Timings are similar to the typical DRAM core, but each column only sends data for half the column timing interval. The interleaved column sends data for the other half of the interval. Micro-threading reduces minimum transfer granularity size while maintaining a high-yielding and cost effective core frequency. By interleaving the column accesses from four different banks, a micro-threaded DRAM core (of a given column prefetch length and core frequency) can support data rate two times higher than that of a conventional DRAM core. Conversely, micro-threading of the column operation enables a DRAM core to cost-effectively sustain a specific data transfer and granularity while relaxing the column cycle time (tCC) by up to two times compared to those of a conventional DRAM core.
With micro-threading, column granularity is now:
Column prefetch/2 x 16 pins = 16/2 x 16 = 128 bits or 16 bytes (one quarter of the previous value).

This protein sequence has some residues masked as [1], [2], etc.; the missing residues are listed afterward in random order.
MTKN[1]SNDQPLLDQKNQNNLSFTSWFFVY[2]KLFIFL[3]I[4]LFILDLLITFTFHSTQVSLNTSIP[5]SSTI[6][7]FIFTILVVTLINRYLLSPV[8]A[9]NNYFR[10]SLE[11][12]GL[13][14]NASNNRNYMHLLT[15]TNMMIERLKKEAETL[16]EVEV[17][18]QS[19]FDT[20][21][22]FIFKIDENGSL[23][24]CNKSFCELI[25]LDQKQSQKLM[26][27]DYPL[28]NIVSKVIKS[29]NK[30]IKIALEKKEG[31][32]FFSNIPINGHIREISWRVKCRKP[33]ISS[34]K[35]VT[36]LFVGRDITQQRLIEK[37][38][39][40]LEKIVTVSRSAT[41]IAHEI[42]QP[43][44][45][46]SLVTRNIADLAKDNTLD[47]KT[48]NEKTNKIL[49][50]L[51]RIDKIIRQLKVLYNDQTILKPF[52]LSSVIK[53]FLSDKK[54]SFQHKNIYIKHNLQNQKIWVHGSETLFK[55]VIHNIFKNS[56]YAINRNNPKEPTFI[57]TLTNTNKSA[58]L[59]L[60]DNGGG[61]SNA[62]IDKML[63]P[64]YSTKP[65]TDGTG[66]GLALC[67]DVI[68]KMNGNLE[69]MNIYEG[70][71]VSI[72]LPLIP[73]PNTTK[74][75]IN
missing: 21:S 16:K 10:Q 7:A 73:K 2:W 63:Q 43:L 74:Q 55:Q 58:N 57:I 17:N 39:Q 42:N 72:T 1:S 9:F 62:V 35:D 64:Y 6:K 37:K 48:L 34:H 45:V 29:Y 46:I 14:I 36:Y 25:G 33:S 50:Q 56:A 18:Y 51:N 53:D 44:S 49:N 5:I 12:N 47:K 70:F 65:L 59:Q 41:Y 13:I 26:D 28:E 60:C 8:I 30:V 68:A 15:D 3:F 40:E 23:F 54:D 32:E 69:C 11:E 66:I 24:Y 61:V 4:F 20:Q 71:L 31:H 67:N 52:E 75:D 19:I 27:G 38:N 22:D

The row granularity is 32 bytes (again one quarter of the previous value). Micro-threading's finer granularity results in a performance boost in many applications. For example, in a graphics application with 8 byte micro-threaded column access granularity, computational and power efficiency increased from 29 percent to 67 percent after introducing the technique.
Summary: Commercial Challenges and Micro-Threading Performance Benefits
- Extending prefetch length has been used to enable DRAM core speeds to keep up with interface bandwidth. However, as a result, DRAM cores are increasingly inefficient at transferring useful data.
- Micro-threading offers an alternative approach enabling improved transfer efficiency, smaller access granularity with largely the same DRAM core.
- Micro-threading maintains high sustained data bandwidth while lowering power consumption.
- Micro-threading enables twice the data rate from a DRAM core over conventional techniques.
- Micro-threading offers a scalable path for future data bandwidth increases and higher core prefetch ratios.